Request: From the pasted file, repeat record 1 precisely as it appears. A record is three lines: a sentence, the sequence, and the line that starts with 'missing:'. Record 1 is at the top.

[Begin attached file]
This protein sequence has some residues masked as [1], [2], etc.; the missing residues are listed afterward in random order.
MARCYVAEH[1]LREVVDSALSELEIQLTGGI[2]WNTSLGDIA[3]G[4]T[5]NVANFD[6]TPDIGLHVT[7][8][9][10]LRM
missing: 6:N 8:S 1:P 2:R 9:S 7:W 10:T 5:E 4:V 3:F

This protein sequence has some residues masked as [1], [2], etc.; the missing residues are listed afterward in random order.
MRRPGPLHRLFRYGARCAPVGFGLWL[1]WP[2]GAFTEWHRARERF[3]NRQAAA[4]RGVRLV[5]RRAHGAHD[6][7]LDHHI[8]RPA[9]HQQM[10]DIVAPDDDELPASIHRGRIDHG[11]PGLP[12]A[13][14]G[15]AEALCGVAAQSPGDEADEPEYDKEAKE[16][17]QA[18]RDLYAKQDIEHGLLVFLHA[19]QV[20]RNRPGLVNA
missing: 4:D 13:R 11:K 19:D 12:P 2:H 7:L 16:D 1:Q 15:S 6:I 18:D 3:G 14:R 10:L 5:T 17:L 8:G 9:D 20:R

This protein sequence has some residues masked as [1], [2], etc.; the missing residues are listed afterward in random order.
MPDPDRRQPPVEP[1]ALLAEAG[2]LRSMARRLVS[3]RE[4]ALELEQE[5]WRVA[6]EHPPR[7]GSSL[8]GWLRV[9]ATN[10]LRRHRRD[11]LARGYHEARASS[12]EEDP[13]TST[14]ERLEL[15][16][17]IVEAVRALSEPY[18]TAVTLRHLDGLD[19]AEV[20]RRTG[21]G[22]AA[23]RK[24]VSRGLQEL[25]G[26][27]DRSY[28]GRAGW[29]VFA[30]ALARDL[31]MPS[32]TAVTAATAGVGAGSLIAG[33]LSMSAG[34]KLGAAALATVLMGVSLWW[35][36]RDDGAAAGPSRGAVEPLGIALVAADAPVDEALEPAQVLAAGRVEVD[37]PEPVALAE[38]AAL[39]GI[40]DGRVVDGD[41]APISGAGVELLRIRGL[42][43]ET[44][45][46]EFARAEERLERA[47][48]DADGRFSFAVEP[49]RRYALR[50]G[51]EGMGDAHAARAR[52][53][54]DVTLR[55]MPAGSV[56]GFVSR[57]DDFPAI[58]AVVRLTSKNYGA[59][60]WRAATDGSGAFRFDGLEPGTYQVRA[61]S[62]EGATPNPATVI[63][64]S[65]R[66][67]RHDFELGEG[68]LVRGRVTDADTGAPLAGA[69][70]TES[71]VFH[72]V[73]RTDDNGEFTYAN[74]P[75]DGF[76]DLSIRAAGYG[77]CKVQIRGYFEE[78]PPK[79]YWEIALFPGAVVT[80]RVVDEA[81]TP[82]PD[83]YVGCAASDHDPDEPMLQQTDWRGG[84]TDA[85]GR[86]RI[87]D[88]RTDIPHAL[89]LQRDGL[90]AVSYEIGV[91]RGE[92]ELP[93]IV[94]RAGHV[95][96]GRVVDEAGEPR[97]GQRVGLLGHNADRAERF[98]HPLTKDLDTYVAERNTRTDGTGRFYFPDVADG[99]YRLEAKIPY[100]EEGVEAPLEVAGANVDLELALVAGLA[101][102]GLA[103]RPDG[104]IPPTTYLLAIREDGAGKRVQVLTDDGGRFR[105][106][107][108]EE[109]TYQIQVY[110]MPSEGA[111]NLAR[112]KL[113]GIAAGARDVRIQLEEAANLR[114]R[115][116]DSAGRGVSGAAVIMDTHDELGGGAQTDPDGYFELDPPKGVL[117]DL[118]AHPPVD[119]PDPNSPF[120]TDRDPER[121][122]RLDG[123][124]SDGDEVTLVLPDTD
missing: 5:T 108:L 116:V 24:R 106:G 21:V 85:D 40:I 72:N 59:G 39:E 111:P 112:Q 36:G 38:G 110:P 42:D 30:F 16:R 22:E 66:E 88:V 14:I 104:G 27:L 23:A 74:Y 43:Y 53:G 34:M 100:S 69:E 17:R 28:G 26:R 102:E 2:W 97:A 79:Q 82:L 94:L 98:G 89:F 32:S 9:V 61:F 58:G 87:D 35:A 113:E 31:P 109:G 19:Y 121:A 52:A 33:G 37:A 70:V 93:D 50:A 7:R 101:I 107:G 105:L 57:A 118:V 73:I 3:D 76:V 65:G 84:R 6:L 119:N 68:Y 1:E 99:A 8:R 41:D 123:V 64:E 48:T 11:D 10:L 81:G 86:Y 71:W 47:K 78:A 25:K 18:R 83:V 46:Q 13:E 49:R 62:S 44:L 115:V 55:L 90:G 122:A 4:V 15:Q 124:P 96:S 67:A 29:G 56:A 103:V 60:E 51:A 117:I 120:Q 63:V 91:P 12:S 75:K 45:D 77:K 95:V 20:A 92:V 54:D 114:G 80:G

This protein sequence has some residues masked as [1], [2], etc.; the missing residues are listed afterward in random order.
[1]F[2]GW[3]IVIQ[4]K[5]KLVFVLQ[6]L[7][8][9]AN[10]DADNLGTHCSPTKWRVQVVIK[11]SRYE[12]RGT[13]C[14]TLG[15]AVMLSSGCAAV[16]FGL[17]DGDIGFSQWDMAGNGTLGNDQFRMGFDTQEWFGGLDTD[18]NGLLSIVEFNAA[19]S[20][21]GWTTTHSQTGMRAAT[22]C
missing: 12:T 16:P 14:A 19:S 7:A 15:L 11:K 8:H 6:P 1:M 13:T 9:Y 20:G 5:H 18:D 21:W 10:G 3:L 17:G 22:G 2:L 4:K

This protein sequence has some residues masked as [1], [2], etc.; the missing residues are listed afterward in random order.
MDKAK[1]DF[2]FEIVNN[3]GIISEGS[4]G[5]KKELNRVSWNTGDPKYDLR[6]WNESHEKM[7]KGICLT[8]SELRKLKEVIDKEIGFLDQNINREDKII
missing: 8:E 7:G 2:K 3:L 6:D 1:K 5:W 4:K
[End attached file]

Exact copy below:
This protein sequence has some residues masked as [1], [2], etc.; the missing residues are listed afterward in random order.
MARCYVAEH[1]LREVVDSALSELEIQLTGGI[2]WNTSLGDIA[3]G[4]T[5]NVANFD[6]TPDIGLHVT[7][8][9][10]LRM
missing: 6:N 8:S 1:P 2:R 9:S 7:W 10:T 5:E 4:V 3:F